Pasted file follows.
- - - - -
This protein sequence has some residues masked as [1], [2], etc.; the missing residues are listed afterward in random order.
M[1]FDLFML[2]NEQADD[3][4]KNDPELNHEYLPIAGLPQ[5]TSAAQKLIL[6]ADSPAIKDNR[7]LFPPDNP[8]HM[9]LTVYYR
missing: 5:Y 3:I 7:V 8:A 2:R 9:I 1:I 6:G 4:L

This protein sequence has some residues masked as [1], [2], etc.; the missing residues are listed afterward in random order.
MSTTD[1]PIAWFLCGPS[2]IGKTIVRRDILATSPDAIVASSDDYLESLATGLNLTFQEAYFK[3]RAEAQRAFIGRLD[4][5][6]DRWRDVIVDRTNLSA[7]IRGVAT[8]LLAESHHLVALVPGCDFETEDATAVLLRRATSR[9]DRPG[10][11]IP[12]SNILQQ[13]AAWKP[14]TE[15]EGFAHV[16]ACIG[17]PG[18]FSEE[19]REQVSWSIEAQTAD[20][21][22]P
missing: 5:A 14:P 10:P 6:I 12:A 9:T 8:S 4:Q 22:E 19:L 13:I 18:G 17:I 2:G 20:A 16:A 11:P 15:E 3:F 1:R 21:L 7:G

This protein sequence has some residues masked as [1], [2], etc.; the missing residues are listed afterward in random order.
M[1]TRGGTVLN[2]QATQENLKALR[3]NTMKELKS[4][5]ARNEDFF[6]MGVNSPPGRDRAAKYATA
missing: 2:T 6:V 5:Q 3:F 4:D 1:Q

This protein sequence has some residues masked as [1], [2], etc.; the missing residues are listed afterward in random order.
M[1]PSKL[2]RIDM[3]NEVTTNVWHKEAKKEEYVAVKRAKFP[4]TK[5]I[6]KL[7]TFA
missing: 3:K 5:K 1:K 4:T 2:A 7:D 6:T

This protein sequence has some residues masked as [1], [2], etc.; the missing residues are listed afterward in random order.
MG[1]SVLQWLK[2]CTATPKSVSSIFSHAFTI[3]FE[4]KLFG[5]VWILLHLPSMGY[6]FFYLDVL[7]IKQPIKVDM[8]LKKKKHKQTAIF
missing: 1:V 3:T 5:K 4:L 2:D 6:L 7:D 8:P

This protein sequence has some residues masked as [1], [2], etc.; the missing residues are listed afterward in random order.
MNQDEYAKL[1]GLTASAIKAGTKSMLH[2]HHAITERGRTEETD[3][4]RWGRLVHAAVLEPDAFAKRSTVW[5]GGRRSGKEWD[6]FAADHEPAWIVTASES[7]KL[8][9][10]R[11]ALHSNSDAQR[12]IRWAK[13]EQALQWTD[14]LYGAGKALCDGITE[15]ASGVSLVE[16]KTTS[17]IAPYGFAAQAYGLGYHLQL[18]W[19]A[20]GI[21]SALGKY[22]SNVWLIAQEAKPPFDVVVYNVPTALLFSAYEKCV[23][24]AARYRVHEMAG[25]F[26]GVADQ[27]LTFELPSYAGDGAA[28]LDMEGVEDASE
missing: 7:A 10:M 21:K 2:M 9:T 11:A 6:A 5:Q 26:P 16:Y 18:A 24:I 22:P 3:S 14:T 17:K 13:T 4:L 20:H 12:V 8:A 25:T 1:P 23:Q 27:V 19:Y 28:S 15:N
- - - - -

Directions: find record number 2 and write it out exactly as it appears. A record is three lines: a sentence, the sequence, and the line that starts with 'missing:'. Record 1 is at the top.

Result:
This protein sequence has some residues masked as [1], [2], etc.; the missing residues are listed afterward in random order.
MSTTD[1]PIAWFLCGPS[2]IGKTIVRRDILATSPDAIVASSDDYLESLATGLNLTFQEAYFK[3]RAEAQRAFIGRLD[4][5][6]DRWRDVIVDRTNLSA[7]IRGVAT[8]LLAESHHLVALVPGCDFETEDATAVLLRRATSR[9]DRPG[10][11]IP[12]SNILQQ[13]AAWKP[14]TE[15]EGFAHV[16]ACIG[17]PG[18]FSEE[19]REQVSWSIEAQTAD[20][21][22]P
missing: 5:A 14:P 10:P 6:I 12:A 9:T 8:S 4:Q 22:E 19:L 13:I 18:G 17:I 2:G 20:A 16:A 11:P 15:E 3:F 1:R 21:L 7:G